At my organization, we are using SCCM to manage OS deployments. Right now, it's rather complicated to get an image out to a client and I'm looking for an easier way. Here is what we have to do right now to get this to work:

We first have to gather the computer name and MAC adress so we can properly target the machine. All of the computers we want to reimage are added to a collection that has one required task. This task reboots the drive into a PXE environment, wipes the hard drive, and drops the OS onto the drive.

The problem with this is that when you add a computer to the collection, the process doesn't run until the next scheduled task check. This can take up to 30 minutes depending on when you add it to the collection. On top of that, there is no way to set a timer so techs have to wait until off hours to drop any images.

What's worse is that we don't have a way to manually kick off the image process. If we have a clean harddrive, we have a choice on how to proceed. We can use non-SCCM images to get an OS on it, install the SCCM client, and then reimage. We can also hunt for the MAC address for the computer (assmuning there is a label somewhere), and PXE boot it once we add it to the collection.

Do you have a headache? Cause I do. SCCM is managed my another department, and it's like pulling teeth to get any of our 500 computers reimaged. They even flat out told me that a first pass image run has an average success rate of %60.

There has got to be a better way to do this.


The SCCM client polling interval is a configurable setting that applies to all clients in the site. Sounds like it's set to 30 minutes at your site but (depending on network limitations/server load) this can be safely changed down to 15 minutes by someone with the appropriate SCCM site access.

There are ways to force a machine to check outside of its normal polling schedule.

There's an open source tool called SCCM Client Center that you can use to connect to a client machine and check/set a lot of the SCCM details with (as long as you have the appropriate permissions).

What you can do is once you've placed a machine in a collection, rather than waiting for it to poll you can connect to it using the Client Centre, select Client Actions -> Download Machine Policy, then wait a minute or two and select Client Actions -> Apply Machine Policy. This forces it to connect to the SCCM server collect any pending policy changes (eg new adverts) and then once they're downloaded you tell it to run them.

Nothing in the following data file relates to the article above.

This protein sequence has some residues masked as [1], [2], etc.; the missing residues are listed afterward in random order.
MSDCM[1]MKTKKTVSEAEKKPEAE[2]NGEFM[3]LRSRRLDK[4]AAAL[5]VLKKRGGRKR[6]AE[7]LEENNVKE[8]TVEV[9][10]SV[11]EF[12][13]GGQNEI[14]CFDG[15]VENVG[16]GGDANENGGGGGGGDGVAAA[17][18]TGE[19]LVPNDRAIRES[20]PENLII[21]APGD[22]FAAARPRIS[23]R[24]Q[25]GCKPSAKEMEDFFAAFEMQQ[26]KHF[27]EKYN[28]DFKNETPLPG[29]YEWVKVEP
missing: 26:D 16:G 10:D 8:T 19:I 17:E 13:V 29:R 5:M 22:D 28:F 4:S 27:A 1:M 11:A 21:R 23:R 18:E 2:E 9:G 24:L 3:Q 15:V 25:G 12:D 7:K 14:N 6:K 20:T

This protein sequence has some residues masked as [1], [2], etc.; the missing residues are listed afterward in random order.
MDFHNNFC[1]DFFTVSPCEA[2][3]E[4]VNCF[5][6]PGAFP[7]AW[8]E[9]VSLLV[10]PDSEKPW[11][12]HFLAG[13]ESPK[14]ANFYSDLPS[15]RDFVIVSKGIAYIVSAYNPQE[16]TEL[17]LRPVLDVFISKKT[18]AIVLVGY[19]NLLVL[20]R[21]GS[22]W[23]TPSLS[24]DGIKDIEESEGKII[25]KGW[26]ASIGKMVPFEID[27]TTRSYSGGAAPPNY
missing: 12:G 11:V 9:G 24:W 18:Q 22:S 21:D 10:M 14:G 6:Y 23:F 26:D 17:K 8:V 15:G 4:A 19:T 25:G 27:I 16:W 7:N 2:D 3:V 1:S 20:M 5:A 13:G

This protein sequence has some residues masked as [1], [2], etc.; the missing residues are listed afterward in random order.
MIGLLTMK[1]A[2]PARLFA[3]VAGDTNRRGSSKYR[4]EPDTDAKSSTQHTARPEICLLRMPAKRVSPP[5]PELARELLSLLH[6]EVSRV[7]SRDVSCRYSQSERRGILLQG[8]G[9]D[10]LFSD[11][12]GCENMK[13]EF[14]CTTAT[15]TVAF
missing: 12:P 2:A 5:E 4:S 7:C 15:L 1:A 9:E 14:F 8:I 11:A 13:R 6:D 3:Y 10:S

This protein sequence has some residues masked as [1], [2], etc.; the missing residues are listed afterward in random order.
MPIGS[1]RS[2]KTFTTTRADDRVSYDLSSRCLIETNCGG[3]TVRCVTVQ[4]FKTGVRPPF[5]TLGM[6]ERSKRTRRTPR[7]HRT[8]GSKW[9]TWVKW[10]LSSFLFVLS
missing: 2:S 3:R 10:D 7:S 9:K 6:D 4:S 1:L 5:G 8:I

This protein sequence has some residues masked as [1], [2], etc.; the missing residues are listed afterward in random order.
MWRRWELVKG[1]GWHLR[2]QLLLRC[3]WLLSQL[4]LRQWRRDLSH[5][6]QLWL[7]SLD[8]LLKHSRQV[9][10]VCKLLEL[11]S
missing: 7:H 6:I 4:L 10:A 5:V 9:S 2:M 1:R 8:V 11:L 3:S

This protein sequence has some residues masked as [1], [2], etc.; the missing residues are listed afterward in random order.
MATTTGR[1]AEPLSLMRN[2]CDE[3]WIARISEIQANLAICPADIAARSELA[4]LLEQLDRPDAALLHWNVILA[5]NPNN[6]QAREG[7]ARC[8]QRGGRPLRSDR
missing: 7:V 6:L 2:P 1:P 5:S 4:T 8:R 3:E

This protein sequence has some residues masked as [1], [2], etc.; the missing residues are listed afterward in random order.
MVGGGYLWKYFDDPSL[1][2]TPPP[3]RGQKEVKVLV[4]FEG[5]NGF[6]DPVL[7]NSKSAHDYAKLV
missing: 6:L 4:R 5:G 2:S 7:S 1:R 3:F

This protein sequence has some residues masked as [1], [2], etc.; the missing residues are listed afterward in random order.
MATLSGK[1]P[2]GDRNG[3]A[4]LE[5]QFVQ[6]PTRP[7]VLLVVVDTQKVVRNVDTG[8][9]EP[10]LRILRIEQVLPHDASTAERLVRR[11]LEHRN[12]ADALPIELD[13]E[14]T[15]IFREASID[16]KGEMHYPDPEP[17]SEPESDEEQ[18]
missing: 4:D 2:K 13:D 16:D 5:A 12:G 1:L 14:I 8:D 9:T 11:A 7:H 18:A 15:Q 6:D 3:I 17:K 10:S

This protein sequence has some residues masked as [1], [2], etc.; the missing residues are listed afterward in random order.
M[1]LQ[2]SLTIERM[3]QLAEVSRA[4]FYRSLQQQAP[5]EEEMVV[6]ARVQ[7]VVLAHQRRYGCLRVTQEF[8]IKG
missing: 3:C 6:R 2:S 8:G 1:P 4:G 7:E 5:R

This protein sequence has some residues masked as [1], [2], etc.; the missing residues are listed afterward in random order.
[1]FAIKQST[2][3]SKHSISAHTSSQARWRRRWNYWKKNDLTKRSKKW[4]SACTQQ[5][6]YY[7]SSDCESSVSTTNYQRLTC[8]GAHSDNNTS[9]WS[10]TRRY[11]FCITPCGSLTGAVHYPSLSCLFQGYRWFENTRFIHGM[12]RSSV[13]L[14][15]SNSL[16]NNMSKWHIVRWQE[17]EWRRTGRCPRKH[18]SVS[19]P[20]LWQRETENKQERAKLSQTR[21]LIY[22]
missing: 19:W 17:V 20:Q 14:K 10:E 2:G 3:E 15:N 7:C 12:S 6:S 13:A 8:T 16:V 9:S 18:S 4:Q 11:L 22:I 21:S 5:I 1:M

Setting a timer on the job running is down to whoever set up the advert for the job in the first place, they had a number of options they can pick for scheduling the job once it's picked up by a machine and presumably in this case picked "As soon as possible". You can also set up Maintenance Windows on machines that set when jobs can/can't be run on them which would stop builds happening in working hours if that's what you want, but it sounds like these parts are outside of your control unfortunately?

I could be mistaking how you're set up but normally once a machine's set up in SCCM you don't need to know it's MAC, and if you ever do you can just find the machine in the console right click it and look at it's details. Adding machines to a collection can be done by machine name, MAC, IP or pretty much any criteria, you only need to know one unique thing about it.

New 'bare metal' builds are obviously slightly different but we don't currently use that part of SCCM (but are planning to move over to it) so I can't tell you much there.

  • Also on the having to wait out the polling interval before the job will run, if the machine in question is in front of you can go into Control Panel, open up the Configuration Manager applet, click the Actions tab and then select "Machine Policy Retrieval & Evaluation Cycle" and Initiate, this does the same thing as I described above using Client Centre. – GAThrawn Jan 19 '10 at 17:09
  • Thanks for the answer @GAThrawn. Our setup is rather screwy but they've figured out a way to kinda make it work. They setup an "Image" collection that you add the machine to and then use "right-click tools" to start the policy update. I'm going to see if we can find a way to create an "after hours" collection that has a maintenance window setup for the evening. That might give me the evening imaging I want. I'll have to check out the tool you suggested. – Doltknuckle Feb 4 '10 at 21:58

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